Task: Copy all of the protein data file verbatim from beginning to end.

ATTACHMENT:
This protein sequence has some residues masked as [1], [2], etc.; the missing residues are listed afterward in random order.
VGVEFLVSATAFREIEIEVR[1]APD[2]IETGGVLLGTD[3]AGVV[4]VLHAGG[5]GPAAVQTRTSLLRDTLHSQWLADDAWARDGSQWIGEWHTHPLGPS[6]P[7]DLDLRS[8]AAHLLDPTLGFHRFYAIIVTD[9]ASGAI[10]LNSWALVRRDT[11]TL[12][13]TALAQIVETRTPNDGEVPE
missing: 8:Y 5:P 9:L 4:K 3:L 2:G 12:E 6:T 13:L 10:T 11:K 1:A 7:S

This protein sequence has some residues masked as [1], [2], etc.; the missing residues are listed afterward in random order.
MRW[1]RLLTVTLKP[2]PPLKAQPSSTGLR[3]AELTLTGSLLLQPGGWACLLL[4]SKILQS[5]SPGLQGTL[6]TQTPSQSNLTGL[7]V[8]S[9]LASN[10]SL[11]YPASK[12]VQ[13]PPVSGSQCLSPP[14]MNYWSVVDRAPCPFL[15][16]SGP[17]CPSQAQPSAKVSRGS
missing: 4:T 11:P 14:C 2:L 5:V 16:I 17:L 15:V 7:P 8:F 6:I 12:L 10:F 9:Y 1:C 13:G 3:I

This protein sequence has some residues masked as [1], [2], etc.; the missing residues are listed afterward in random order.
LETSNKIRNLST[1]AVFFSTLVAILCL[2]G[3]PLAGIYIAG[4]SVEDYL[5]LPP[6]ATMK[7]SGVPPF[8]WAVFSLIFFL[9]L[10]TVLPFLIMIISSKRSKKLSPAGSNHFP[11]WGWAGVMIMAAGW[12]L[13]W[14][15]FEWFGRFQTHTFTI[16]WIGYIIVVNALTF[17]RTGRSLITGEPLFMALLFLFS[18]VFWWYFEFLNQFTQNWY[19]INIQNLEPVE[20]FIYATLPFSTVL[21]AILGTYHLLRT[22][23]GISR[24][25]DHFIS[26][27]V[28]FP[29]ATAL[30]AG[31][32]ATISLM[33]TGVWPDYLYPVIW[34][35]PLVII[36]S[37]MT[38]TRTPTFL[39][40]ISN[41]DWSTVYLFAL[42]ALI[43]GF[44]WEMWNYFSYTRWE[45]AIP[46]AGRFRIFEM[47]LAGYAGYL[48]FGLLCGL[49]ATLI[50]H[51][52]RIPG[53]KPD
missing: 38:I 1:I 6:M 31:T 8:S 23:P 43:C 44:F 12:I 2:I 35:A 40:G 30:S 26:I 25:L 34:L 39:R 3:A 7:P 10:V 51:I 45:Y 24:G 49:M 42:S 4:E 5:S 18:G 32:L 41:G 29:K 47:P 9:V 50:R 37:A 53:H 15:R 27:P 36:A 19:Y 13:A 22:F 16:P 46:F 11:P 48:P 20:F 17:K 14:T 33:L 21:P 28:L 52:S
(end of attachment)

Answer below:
This protein sequence has some residues masked as [1], [2], etc.; the missing residues are listed afterward in random order.
VGVEFLVSATAFREIEIEVR[1]APD[2]IETGGVLLGTD[3]AGVV[4]VLHAGG[5]GPAAVQTRTSLLRDTLHSQWLADDAWARDGSQWIGEWHTHPLGPS[6]P[7]DLDLRS[8]AAHLLDPTLGFHRFYAIIVTD[9]ASGAI[10]LNSWALVRRDT[11]TL[12][13]TALAQIVETRTPNDGEVPE
missing: 8:Y 5:P 9:L 4:K 3:L 2:G 12:E 6:T 13:L 10:T 11:K 1:A 7:S

This protein sequence has some residues masked as [1], [2], etc.; the missing residues are listed afterward in random order.
MRW[1]RLLTVTLKP[2]PPLKAQPSSTGLR[3]AELTLTGSLLLQPGGWACLLL[4]SKILQS[5]SPGLQGTL[6]TQTPSQSNLTGL[7]V[8]S[9]LASN[10]SL[11]YPASK[12]VQ[13]PPVSGSQCLSPP[14]MNYWSVVDRAPCPFL[15][16]SGP[17]CPSQAQPSAKVSRGS
missing: 4:T 11:P 14:C 2:L 5:V 16:I 17:L 15:V 7:P 8:F 6:I 12:L 10:F 9:Y 1:C 13:G 3:I

This protein sequence has some residues masked as [1], [2], etc.; the missing residues are listed afterward in random order.
LETSNKIRNLST[1]AVFFSTLVAILCL[2]G[3]PLAGIYIAG[4]SVEDYL[5]LPP[6]ATMK[7]SGVPPF[8]WAVFSLIFFL[9]L[10]TVLPFLIMIISSKRSKKLSPAGSNHFP[11]WGWAGVMIMAAGW[12]L[13]W[14][15]FEWFGRFQTHTFTI[16]WIGYIIVVNALTF[17]RTGRSLITGEPLFMALLFLFS[18]VFWWYFEFLNQFTQNWY[19]INIQNLEPVE[20]FIYATLPFSTVL[21]AILGTYHLLRT[22][23]GISR[24][25]DHFIS[26][27]V[28]FP[29]ATAL[30]AG[31][32]ATISLM[33]TGVWPDYLYPVIW[34][35]PLVII[36]S[37]MT[38]TRTPTFL[39][40]ISN[41]DWSTVYLFAL[42]ALI[43]GF[44]WEMWNYFSYTRWE[45]AIP[46]AGRFRIFEM[47]LAGYAGYL[48]FGLLCGL[49]ATLI[50]H[51][52]RIPG[53]KPD
missing: 38:I 1:I 6:M 31:T 8:S 23:P 43:C 44:F 12:I 2:I 35:A 40:G 30:S 26:I 25:L 34:L 39:R 3:A 7:P 10:V 51:I 45:Y 24:G 49:M 42:S 4:E 5:S 18:G 32:L 41:G 29:K 47:P 9:V 50:R 37:A 53:H 15:R 27:P 36:A 19:Y 13:A 22:F 16:P 46:F 11:P 48:P 20:F 17:K 14:T 33:L 21:P 28:L 52:S